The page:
H.C. McEntire, “Eno Axis”

H.C. McEntire
Eno Axis
MERGE
8/10 

H.C. McEntire isn’t afraid to argue with the soil that she was born unto—she only wants to make it stronger, only wishes to make it more enriched. On her sophomore album Eno Axis, the punk-singer-turned-country-crooner wades into the water and gives herself over to its untamed power. She compassionately tends to the land and its spirit, embracing her pastoral surroundings to facilitate emotional labor and strengthen a spiritual relationship with mother nature’s mystical gifts. 

Lionheart, her first album as H.C. McEntire, found her reckoning with her upbringing in a conservative and religious South. As a gay country musician, she was reconciling with the pain of her childhood and the close-minded limitations of the genre of music she poured her soul into. It’s a beautiful album that similarly paints her intimacy with nature, and gives us a personal tour of the anxieties, joys, and pains that fuel the songwriter. Lionheart was integral to understanding the strong and open-hearted woman, but Eno Axis is untethered to expectations of introductions.  

Eno Axis is an album to escape into without being a delusional utopia. McEntire’s vocals have topsoil grit while being soaring and formidable. There are moments where her whispers are soft as ashes. During “Final Bow,” she maneuvers a frustrating situation with the enthralling dynamism of a storyteller, switching lanes between an embroiled strain in her voice to empathetic sorrow when she describes the protagonist with “tired eyes.” The songs bubble and simmer into each other. There are jagged moods, but Eno Axis is hypnotically cohesive. 

There’s a sobering turn once we reach the “River’s Jaw,” wherein a bellowing piano and a forewarning guitar linger around McEntire as she preaches about fields “dressed in dead things” and “bloated tides.” Thereafter there are glimpses of a racist and hate-filled South on “One Eye Open,” and then a discouraging look at the misogynistic expectations of female performers on “Final Bow”—smoke-covered high hair and gin-stained breath to just “play the hits, big business.” “Time, on Fire” takes on a different meaning in our dystopian present. “No good night’s rest / No lips to press,” is a line ripe for a pandemic, just as it is for heartbreak.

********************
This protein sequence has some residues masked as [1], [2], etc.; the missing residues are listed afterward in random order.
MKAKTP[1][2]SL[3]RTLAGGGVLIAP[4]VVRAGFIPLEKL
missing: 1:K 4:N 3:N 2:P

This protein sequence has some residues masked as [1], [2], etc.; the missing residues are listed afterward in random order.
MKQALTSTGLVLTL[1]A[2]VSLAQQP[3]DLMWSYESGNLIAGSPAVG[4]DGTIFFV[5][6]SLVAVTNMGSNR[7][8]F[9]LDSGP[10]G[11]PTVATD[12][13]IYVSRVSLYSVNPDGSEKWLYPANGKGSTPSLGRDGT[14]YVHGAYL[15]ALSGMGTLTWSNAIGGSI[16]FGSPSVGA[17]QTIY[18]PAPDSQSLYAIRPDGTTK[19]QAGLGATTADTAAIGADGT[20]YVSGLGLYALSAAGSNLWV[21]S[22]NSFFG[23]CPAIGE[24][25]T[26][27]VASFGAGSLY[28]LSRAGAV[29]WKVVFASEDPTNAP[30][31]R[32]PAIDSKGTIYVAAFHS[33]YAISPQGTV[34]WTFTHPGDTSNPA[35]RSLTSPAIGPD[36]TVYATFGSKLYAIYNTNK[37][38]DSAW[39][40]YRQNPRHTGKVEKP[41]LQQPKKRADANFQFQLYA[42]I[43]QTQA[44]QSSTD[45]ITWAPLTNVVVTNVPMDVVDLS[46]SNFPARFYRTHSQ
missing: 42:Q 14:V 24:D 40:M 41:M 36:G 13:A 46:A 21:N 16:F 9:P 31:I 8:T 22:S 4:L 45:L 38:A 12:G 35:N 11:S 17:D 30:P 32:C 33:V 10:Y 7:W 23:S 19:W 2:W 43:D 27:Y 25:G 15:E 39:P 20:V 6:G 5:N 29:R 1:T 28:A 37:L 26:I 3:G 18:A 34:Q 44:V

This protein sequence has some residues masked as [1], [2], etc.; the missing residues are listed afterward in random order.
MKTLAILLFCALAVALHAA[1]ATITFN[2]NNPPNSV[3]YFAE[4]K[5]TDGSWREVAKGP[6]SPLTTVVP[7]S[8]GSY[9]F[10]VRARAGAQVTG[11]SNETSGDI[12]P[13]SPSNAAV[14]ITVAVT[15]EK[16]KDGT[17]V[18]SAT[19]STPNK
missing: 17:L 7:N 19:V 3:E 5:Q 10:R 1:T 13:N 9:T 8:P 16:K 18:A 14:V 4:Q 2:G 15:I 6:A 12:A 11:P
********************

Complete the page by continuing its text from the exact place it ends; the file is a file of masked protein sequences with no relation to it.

At a time when our relationship with the outside world is complicated, Eno Axis is a reminder to respect nature’s cycles and adapt alongside them. The Eno River, which flows near where McEntire resides in Durham, North Carolina, is the guiding spirit across these ten tracks. Sometimes its presence is grounding, and sometimes it’s unnerving. In a recent interview she explained the spiritual humility nature emits. “Being patient and slow, living simply and looking hard, all are demonstrations in demystifying spirituality; noticing the metaphysical qualities that exist in harmony with the earth,” she says. Throughout Eno Axis, McEntire embraces new love, observes symbols of hatred, and casts a halo around the land she’s found commune with. She takes stock of what she’s grateful for and where she wills change.

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